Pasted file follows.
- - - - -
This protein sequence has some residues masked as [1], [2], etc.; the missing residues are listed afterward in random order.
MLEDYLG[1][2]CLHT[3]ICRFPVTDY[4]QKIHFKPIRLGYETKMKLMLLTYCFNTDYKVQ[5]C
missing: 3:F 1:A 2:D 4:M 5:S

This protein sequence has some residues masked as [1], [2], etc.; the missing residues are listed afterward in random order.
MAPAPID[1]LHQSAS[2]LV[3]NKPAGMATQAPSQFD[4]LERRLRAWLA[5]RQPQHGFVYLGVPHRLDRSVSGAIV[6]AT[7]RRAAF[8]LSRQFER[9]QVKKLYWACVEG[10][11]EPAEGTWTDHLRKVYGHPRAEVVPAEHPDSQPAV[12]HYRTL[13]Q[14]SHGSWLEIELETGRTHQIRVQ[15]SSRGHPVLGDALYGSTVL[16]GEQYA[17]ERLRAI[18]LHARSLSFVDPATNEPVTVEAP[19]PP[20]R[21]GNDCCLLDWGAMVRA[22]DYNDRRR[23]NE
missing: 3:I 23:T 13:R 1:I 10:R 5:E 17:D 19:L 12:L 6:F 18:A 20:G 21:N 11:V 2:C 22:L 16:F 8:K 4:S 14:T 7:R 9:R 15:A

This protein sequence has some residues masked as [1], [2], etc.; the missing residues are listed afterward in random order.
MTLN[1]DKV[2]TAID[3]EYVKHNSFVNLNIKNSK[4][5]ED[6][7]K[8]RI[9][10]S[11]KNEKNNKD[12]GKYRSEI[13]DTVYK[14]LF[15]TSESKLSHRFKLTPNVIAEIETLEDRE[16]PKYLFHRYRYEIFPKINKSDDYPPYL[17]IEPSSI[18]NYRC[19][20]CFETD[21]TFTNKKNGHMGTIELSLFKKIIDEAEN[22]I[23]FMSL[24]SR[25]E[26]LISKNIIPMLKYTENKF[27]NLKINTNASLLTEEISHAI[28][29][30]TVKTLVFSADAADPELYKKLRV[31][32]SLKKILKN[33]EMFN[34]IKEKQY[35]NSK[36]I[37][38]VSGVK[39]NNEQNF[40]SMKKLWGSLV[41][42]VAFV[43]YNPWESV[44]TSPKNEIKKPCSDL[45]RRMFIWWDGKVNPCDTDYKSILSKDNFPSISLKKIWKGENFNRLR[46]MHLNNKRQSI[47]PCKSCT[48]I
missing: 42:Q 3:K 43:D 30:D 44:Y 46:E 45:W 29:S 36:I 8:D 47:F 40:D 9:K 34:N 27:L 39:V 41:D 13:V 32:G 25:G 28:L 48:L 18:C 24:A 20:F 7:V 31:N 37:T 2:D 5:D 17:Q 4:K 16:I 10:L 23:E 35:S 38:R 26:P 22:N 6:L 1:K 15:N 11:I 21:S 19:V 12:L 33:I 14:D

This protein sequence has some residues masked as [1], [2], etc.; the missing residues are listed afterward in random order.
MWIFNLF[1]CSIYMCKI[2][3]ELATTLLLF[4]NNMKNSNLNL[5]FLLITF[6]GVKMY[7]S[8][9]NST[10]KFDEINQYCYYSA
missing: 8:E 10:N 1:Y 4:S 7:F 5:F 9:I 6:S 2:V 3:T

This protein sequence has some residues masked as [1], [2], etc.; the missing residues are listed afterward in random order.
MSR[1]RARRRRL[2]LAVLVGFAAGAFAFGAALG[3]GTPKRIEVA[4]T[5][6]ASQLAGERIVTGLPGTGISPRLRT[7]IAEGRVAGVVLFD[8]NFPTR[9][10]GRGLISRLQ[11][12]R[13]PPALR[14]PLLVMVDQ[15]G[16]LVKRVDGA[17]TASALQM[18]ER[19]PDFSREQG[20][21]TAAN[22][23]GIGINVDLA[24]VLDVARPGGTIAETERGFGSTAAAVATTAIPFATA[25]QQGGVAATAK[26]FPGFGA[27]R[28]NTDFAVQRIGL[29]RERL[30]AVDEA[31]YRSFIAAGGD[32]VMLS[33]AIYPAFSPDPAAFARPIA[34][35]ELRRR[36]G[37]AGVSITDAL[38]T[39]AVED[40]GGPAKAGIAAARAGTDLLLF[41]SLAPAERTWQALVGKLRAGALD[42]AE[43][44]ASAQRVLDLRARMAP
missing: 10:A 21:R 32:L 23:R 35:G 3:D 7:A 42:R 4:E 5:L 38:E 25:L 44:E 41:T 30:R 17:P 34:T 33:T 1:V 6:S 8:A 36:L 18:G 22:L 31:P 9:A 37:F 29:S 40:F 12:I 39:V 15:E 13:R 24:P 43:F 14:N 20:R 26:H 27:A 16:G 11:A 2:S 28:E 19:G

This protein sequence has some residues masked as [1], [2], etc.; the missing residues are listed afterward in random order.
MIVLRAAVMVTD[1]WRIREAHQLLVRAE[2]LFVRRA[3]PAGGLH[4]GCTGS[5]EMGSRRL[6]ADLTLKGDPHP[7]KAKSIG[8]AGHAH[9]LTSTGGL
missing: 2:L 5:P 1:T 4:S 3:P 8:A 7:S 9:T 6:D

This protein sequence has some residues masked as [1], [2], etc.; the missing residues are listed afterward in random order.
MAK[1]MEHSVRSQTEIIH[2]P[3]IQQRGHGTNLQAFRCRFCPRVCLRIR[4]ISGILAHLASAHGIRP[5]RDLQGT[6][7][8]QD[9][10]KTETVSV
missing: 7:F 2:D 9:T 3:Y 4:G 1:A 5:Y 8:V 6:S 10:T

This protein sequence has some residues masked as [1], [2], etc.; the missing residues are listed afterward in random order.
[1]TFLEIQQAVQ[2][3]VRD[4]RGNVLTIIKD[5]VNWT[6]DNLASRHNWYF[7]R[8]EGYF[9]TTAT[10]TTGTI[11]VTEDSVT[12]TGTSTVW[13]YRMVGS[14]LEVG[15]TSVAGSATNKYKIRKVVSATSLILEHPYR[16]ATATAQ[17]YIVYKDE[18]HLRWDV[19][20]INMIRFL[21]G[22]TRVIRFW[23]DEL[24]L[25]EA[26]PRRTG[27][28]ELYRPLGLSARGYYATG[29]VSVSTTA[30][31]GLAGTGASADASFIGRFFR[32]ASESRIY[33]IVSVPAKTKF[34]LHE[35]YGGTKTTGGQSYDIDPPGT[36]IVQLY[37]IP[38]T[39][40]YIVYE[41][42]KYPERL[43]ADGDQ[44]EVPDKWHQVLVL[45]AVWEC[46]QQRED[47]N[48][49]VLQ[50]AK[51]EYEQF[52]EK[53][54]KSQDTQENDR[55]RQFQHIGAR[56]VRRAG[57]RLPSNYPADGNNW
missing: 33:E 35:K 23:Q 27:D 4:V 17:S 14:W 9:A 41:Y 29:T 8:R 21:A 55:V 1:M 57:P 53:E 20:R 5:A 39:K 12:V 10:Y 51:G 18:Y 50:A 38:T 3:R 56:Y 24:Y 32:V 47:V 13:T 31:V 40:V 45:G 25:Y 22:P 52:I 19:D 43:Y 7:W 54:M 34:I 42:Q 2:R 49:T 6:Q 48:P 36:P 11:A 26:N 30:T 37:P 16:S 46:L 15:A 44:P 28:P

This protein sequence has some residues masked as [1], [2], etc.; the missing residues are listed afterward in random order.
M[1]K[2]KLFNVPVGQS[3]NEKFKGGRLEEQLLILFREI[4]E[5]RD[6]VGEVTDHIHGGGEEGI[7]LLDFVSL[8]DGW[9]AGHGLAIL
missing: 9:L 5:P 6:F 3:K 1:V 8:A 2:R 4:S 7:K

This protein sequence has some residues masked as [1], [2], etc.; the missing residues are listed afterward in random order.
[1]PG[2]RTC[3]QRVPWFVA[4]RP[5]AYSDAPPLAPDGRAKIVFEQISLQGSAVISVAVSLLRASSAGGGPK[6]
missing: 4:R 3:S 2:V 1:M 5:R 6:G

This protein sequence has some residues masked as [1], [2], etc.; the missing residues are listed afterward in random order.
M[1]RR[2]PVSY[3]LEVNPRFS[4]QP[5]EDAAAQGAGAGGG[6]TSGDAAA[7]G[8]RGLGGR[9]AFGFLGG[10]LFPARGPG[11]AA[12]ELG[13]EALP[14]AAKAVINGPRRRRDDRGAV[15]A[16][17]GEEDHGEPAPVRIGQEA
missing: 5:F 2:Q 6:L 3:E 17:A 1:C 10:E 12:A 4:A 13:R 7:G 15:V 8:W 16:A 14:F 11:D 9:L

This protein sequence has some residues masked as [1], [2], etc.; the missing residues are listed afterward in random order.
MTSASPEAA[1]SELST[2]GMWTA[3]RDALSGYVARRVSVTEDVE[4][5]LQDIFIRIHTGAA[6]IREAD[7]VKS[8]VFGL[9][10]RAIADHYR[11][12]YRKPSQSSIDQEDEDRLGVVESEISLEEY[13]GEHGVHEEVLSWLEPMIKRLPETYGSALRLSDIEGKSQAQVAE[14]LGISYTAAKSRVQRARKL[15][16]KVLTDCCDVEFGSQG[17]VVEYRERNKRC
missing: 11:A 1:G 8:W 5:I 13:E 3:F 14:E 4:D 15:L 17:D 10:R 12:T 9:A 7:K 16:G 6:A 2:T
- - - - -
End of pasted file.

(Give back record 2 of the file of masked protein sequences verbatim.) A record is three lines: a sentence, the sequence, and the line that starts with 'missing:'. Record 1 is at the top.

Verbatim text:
This protein sequence has some residues masked as [1], [2], etc.; the missing residues are listed afterward in random order.
MAPAPID[1]LHQSAS[2]LV[3]NKPAGMATQAPSQFD[4]LERRLRAWLA[5]RQPQHGFVYLGVPHRLDRSVSGAIV[6]AT[7]RRAAF[8]LSRQFER[9]QVKKLYWACVEG[10][11]EPAEGTWTDHLRKVYGHPRAEVVPAEHPDSQPAV[12]HYRTL[13]Q[14]SHGSWLEIELETGRTHQIRVQ[15]SSRGHPVLGDALYGSTVL[16]GEQYA[17]ERLRAI[18]LHARSLSFVDPATNEPVTVEAP[19]PP[20]R[21]GNDCCLLDWGAMVRA[22]DYNDRRR[23]NE
missing: 3:I 23:T 13:R 1:I 10:R 5:E 17:D 19:L 12:L 6:F 18:A 20:G 21:N 11:V 2:C 22:L 16:F 8:K 4:S 14:T 7:R 9:R 15:A